Europe: ‘Partnership not Exit’. Labour will respect the wishes of the British people but we will not seek a hard Brexit as our opponents will. We seek a new partnership with Europe committed to free trade and freedom of movement but we will retain the supreme right of our Parliament to make law and the Supreme Court to protect it. We will respect European legislation and within Europe we will comply with it but within our own shores will retain the right to support industry, to encourage commerce and to ensure security in our own way. Instead of making it difficult for our industry to trade with Europe, we will create a unique environment encouraging manufacturers to settle here and to trade with the EU.
Immigration: ‘Free Movement Which Is Earned’. We understand the contribution made to our culture and economy by people from other countries and we deplore racism in all its forms. However, our benefits system and welfare state was never devised to subsidise immigration. Under Labour, benefits will be earned and five years in employment within the UK will be required in order to seek state benefits. Immigrants from outside the EU will be expected to be moving to the UK to work and will be required to prove this. Free movement will allow the passage of workers from within the EU back and forth between the UK and Europe but our requirement to prove entitlement to benefits will mean that new workers earn their place in our society. Our new model of earned benefits will also apply to young people who will not automatically be entitled to unearned employment, housing or social benefits.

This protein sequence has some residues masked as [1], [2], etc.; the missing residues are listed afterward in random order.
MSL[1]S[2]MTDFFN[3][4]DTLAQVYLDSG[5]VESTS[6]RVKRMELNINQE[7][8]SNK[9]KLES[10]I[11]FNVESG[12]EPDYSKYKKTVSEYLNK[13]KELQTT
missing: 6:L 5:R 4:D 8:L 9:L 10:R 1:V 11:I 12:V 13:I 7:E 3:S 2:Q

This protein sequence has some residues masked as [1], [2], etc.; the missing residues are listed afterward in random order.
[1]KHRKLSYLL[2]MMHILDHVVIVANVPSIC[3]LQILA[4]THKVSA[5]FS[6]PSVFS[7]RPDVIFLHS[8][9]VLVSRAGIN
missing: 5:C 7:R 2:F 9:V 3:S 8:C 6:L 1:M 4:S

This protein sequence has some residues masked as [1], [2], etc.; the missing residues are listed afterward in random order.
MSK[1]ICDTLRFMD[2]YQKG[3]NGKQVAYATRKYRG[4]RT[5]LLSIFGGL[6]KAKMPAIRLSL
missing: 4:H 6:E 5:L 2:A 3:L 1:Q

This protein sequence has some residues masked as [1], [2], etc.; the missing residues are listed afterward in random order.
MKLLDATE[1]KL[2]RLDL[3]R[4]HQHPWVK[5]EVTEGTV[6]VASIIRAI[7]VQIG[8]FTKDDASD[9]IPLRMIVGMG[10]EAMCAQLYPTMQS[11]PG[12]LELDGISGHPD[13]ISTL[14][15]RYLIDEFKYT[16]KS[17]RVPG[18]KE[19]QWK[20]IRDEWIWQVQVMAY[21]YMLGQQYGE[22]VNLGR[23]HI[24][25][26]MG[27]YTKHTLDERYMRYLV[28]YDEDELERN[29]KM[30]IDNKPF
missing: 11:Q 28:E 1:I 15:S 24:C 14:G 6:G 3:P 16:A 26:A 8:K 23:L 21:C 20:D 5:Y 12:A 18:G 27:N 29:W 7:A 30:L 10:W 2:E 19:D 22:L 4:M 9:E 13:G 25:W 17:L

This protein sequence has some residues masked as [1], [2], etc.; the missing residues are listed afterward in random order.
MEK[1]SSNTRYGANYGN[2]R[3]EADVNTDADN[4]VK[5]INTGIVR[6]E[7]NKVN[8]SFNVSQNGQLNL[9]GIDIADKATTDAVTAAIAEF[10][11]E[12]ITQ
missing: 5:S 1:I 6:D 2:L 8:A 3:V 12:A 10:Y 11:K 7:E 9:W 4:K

The NHS: ‘A Public Health Service’. We will protect the NHS by moving it to a contributory model with a visible taxation levy where employment will earn the benefits. There will be safety nets but no giveaways. Immigrants will be expected to provide their own health insurance or pay health insurance to the NHS until they have earned the entitlement to free use. Labour will continue to provide a public health service which is free at the point of delivery and with the capacity to expand in relation to the needs of a population which is growing older.